Learning Outcome: 1, 2, 3, 4, 5, 8
Quiz 1%, Assignment 1%
Module 8 - Statement of Cash Flow and Financial Statement Analysis
Describe the purpose and content of the statement of cash flows.
Prepare the operating activities section of a statement of cash flows using the indirect method.
Prepare the investing and financing activities sections of a statement of cash flows.
Use the statement of cash flows to evaluate a company’s financial performance.
Calculate ratios that are used to analyze liquidity, solvency and profitability.
Learning Outcome: 1, 2, 3, 4, 5, 6, 8
Quiz 1%, Assignment 1%, Comprehensive Final Exam 45%

Sheridan Policies

All Sheridan policies can be viewed on the Sheridan policy website.

Academic Integrity: The principle of academic integrity requires that all work submitted for evaluation and course credit be the original, unassisted work of the student. Cheating or plagiarism including borrowing, copying, purchasing or collaborating on work, except for group projects arranged and approved by the professor, or otherwise submitting work that is not the student's own, violates this principle and will not be tolerated. Students who have any questions regarding whether or not specific circumstances involve a breach of academic integrity are advised to review the Academic Integrity Policy and procedure and/or discuss them with the professor.

Copyright: A majority of the course lectures and materials provided in class and posted in SLATE are protected by copyright. Use of these materials must comply with the Acceptable Use Policy, Use of Copyright Protected Work Policy and Student Code of Conduct. Students may use, copy and share these materials for learning and/or research purposes provided that the use complies with fair dealing or an exception in the Copyright Act. Permission from the rights holder would be necessary otherwise. Please note that it is prohibited to reproduce and/or post a work that is not your own on third-party commercial websites including but not limited to Course Hero or OneNote. It is also prohibited to reproduce and/or post a work that is not your own or your own work with the intent to assist others in cheating on third-party commercial websites including but not limited to Course Hero or OneNote.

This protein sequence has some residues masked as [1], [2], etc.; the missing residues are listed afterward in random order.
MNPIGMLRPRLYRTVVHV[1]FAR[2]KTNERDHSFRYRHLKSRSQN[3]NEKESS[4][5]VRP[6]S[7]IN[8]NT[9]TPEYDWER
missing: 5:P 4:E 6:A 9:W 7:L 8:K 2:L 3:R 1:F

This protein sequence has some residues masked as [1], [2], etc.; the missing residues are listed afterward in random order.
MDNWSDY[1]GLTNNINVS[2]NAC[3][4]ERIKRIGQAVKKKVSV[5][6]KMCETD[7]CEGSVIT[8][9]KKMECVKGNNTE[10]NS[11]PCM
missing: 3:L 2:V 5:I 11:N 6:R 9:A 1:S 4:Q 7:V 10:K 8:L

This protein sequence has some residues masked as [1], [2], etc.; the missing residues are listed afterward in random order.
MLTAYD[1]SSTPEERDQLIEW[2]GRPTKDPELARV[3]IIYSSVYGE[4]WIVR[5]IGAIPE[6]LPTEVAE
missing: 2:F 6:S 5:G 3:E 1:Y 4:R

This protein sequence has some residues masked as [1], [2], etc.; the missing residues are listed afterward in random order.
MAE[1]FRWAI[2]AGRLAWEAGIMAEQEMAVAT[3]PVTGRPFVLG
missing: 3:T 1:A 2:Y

Intellectual Property: Sheridan's Intellectual Property Policy generally applies such that students own their own work. Please be advised that students working with external research and/or industry collaborators may be asked to sign agreements that waive or modify their IP rights. Please refer to Sheridan's IP Policy and Procedure.

Respectful Behaviour: Sheridan is committed to provide a learning environment that supports academic achievement by respecting the dignity, self-esteem and fair treatment of every person engaged in the learning process. Behaviour which is inconsistent with this principle will not be tolerated. Details of Sheridan's policy on Harassment and Discrimination, Academic Integrity and other academic policies are available on the Sheridan policy website.

Accessible Learning: Accessible Learning coordinates academic accommodations for students with disabilities. For more information or to register, please see the Accessible Learning website (Statement added September 2016)

Course Outline Changes: The information contained in this Course Outline including but not limited to faculty and program information and course description is subject to change without notice. Any changes to course curriculum and/or assessment shall adhere to approved Sheridan protocol. Nothing in this Course Outline should be viewed as a representation, offer and/or warranty. Students are responsible for reading the Important Notice and Disclaimer which applies to Programs and Courses.